The majority of hip hop classics end up becoming some of my favourite albums, but unfortunately, I can’t quite connect with Act a Fool in the same way. King Tee offers a formidable performance with a plethora of dynamic flows and limitless energy to his mic presence, but otherwise, the LP falls flat. In terms of production, the album sounds so poorly engineered. On most tracks, classic funk songs are sampled such as James Brown’s “The Payback” and The Meters’s “Cissy Strut”, but they are utilised weakly. The drums are so loud on every song, drowning out every sample to the point they feel redundant. Even Tee himself is often overshadowed by the percussion, with the shotty mix distracting on the majority of songs here. “Bass – Remix” is perhaps the only tune where all its elements work together rather than fight for prominence.


Section 3: Underground Spotlight

Concords by Ullnevano and Logic Marselis

Ullnevano & Logic Marselis – CONCORDS (2024) [Hip Hop]


After just a handful of listens, I can already see CONCORDS landing high on my list of best albums of 2024. Hailing from Baltimore, the latest LP from rapper Ullnevano is a joint effort with long-time collaborator, producer Logic Marselis. Whenever the duo cross paths, they make magic, and CONCORDS is no exception. On the production side, Marselis cooks up a feast of soulful instrumentals, striking a fine balance between the lush extravagance of a Midwest LP and the abrasive punch of an East Coast classic. “Eastern Conference Finals” shows off Marselis’s hardcore side with its roaring drums and crackling, droning samples, whereas “November 23” showcases his most elegant work, building a gorgeous wall of sounds soulful and funky. Over every beat, Ullnevano thrives, with a dynamic arsenal of flows, a natural talent for lyricism, and a strong, emotive voice that adds power to every bar uttered. Whether he’s playing with alliteration and metaphor or painting a vivid picture through his rhymes, CONCORDS is the perfect display of Neva’s abilities, and one of the most pristinely produced records of ’24. 


Kamakiri Klouds 2: California Wasteland by Mantis the Miasma and Tokyo Cigar

Mantis the Miasma & Tokyo Cigar – Kamakiri Klouds 2: California Wasteland (2024) [Abstract Hip Hop]


The latest project from California rapper Mantis the Miasma is as bleak and desolate as its album cover suggests. Heavily inspired by the apocalyptic wastes of Fallout New Vegas, Mantis and producer Tokyo Cigar take that dystopian imagery and convert it into musical form through an array of despairing verses and icy instrumentals. For those who lean towards hard-hitting bangers and earworm hooks, this album may not be for you, but for those who can appreciate a dense atmosphere and harrowing themes, you can’t miss the grim highlights of California Wasteland. The screaming synths and stuttering drums on “Desolation” sound like a decades’ old hip hop tune that’s been worn and warped through a nuclear winter. The unrelenting drums on “Fire In My Eyes” offer a brutal backdrop for Mantis to flourish, contrasting the chaotic production with his signature slow, meticulous flows. Far from a casual listen, California Wasteland is too bleak an album for me to revisit often, but its moody highlights and cohesive sense of horror make it well worth the listen.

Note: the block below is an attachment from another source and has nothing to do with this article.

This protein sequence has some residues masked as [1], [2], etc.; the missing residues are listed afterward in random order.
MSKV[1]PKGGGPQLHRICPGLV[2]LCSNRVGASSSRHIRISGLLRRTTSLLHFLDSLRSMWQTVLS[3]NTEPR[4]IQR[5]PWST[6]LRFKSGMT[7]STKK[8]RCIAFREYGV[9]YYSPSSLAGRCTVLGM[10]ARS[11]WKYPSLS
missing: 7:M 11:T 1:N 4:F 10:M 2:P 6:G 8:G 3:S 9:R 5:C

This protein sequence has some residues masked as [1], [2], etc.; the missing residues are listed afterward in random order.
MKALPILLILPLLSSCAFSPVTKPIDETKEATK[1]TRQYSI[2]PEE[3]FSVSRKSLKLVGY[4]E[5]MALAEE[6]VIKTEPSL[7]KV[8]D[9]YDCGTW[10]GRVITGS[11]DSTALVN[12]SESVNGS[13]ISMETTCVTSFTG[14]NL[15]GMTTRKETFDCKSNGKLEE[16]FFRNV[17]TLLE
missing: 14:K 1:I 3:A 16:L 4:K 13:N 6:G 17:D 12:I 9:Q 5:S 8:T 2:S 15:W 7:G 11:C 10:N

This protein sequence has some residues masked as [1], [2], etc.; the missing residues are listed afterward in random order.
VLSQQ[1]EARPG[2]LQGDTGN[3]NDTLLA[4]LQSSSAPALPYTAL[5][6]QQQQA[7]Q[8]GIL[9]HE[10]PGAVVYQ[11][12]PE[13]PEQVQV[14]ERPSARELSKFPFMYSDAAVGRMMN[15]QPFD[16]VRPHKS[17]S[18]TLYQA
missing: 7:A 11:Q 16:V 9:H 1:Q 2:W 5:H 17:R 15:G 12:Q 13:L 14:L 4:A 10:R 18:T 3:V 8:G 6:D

Fatal Fate Tales by INSMNC and Onwuka

INSMNC & Onwuka – Fatal Fate Tales (2024) [Experimental Hip Hop]  


The chaotic follow-up to 2023’s Portals, Fatal Fate Tales is another genre-bending rollercoaster of sounds where rapper Onwuka and producer INSMNC embrace the bizarre. Always innovative with his sound, INSMNC’s blend of boom bap rhythms and experimental sampling techniques makes for a wild and overwhelming listen, with groovy drum patterns distorted by layers of crackling bass and amalgamated jazz samples. Onwuka matches the hectic atmosphere with an animated, unflinching delivery, thriving over every swirling instrumental with his signature funky flows and ever-evolving lyrics. Guests like Big Noah Genesis, Darryl Watson and S.I.N. all adapt well to the unpredictable sound, but it’s the chemistry between Onwuka and INSMNC that makes Fatal Fate Tales so compelling.



Midnight Sun by Nonazz and BMG Castro

Nonazz & BMG Castro – Midnight Sun (2024) [Abstract Hip Hop]


On Midnight Sun, rapper Nonazz and producer BMG Castro don’t break away from their signature styles, but rather, they embrace them, perfecting the moody, atmospheric brand of hip hop that has dominated their catalogues. The sound of this EP is sparse and desolate. The meandering jazz samples help paint an equally peaceful and eerie atmosphere, with the subtle percussion giving the songs room to breathe and expand. Nonazz glides over every beat with his husky, fast-paced flows, spilling out all his thoughts with a mesmerising performance that demands multiple listens to pick up ever bar. Midnight Sun isn’t the type of project to have songs looping in your head for days, but when it’s on, you are utterly immersed in Castro’s rich, enveloping atmosphere.